A-bomb victim Sadako’s book now in English

HIROSHIMA (Kyodo) The English translation of a Japanese picture book on Sadako Sasaki, a girl who died at age 12 after battling leukemia resulting from the atomic bombing of Hiroshima, has been completed recently, according to its publisher.

 

“Memories of Sadako,” the English version of the original book published in 2005, was translated by several people, including Keiko Miyamoto, a part-time teacher in Hiroshima who knew Kiyo Okura, an atomic bomb survivor and author of the Japanese book who died in 2008 at the age of 67.

Okura, who spent three months with Sasaki in the same hospital room when she was 14-years-old, had expressed hope that her book would be translated into English for people around the world.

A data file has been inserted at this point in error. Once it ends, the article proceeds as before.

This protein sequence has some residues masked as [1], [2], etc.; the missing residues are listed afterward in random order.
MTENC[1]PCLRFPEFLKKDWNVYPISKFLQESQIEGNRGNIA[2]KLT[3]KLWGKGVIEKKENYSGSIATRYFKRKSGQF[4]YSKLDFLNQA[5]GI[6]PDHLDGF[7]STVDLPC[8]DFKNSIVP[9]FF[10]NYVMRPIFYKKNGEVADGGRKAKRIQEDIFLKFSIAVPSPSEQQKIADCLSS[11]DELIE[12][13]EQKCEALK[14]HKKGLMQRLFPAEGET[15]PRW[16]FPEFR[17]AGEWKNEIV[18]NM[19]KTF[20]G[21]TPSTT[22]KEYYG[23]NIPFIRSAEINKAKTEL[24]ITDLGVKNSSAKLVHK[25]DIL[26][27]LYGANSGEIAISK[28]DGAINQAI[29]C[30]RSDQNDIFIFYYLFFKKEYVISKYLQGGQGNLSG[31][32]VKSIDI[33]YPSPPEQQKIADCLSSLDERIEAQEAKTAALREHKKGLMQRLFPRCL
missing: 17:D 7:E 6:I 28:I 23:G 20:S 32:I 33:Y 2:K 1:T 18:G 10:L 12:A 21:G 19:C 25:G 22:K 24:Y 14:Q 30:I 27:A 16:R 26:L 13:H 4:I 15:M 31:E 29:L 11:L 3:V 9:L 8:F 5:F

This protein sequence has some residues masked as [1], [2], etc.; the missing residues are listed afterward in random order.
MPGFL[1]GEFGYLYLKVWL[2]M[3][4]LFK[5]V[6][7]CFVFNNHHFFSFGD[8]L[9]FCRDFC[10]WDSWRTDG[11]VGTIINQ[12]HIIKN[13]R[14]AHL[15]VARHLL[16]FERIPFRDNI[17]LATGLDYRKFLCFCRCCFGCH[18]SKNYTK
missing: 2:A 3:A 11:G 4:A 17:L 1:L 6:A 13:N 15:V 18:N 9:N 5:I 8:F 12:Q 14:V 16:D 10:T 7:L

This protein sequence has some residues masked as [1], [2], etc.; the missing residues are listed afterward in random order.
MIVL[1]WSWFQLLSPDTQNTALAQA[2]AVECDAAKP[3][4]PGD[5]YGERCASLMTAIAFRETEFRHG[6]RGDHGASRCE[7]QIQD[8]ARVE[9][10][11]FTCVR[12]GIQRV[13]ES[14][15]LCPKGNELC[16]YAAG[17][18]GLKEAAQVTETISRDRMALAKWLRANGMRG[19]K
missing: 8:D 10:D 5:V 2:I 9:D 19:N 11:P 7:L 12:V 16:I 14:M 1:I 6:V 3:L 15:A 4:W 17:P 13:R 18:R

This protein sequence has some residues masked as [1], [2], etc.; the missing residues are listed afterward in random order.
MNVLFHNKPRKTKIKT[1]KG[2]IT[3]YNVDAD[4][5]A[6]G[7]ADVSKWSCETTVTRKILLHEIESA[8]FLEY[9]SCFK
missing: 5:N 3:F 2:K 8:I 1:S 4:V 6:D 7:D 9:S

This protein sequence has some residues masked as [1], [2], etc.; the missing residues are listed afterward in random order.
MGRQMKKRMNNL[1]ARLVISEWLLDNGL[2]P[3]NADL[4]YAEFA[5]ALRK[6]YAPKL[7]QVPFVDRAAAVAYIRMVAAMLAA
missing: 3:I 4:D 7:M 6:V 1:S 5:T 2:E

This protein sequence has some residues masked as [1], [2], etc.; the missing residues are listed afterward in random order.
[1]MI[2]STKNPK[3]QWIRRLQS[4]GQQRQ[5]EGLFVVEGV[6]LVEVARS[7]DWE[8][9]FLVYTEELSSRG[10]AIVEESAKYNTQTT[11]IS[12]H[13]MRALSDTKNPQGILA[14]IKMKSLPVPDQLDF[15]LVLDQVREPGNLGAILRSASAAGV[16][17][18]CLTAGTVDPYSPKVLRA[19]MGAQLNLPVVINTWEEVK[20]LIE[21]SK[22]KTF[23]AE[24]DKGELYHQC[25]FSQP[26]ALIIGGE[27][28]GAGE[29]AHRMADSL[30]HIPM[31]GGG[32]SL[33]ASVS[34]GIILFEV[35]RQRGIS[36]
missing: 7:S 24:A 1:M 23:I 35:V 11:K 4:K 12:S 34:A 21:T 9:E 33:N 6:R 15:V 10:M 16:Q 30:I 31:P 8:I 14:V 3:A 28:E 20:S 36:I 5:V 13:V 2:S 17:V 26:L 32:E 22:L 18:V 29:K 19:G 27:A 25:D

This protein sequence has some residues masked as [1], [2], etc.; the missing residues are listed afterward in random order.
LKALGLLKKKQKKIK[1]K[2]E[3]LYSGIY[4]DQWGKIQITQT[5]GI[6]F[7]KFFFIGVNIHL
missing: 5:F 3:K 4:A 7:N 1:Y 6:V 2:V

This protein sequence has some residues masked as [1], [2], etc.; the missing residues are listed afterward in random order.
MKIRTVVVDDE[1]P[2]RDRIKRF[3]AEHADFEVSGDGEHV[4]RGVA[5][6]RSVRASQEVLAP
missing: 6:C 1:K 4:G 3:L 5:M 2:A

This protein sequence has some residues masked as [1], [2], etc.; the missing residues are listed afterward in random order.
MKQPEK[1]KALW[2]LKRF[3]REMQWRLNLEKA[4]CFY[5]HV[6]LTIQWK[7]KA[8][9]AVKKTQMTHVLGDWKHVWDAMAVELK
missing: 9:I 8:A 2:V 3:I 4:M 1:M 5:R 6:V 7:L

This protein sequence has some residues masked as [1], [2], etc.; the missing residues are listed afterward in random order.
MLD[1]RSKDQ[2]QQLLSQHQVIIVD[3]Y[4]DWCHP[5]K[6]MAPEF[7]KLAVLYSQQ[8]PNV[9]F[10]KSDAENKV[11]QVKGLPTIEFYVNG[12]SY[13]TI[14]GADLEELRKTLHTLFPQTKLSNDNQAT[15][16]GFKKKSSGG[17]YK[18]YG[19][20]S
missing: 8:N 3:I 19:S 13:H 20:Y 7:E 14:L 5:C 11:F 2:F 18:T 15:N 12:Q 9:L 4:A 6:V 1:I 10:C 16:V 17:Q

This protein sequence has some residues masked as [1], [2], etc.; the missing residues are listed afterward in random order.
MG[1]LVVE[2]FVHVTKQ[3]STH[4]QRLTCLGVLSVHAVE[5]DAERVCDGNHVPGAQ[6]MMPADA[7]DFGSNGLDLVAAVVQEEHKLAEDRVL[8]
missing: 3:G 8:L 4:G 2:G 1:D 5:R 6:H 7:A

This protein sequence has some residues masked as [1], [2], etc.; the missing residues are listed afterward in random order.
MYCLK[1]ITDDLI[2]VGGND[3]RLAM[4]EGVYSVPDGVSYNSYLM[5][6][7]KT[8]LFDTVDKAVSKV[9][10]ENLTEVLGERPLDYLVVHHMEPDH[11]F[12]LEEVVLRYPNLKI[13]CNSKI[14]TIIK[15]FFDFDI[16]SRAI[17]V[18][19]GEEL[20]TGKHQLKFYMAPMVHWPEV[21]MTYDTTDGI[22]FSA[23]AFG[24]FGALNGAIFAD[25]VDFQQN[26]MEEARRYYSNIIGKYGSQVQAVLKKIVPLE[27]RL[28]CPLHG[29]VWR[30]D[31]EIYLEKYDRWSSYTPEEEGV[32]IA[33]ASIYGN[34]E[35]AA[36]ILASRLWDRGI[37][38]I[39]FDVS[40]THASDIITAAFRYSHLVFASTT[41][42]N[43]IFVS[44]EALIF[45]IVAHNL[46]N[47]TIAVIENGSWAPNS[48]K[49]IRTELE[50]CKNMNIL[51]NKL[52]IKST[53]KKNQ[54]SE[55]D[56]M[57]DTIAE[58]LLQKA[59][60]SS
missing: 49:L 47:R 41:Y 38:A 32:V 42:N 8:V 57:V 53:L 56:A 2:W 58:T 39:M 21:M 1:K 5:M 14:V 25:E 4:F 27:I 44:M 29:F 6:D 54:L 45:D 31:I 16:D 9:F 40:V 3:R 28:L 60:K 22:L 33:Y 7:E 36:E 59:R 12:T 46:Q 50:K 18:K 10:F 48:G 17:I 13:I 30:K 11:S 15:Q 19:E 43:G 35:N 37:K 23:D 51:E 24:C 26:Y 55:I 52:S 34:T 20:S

Sasaki, who became the model for the Children’s Peace Monument in Hiroshima, was 2 years old when the atomic bomb was dropped on Hiroshima on Aug. 6, 1945. She later developed leukemia and folded paper cranes while in the hospital, praying for recovery, only to succumb to the illness.

The book describes Sasaki in her early adolescence and includes episodes such as when she and Okura figured out unique ways to fold paper cranes, racing to see which of them could fold more cranes, finding a pen pal from the readers’ column in a magazine and taking on the challenge of reading Ogai Mori’s novel “Gan” (“The Wild Geese”).

The English book, which has 64 pages, is priced at ¥840.

 

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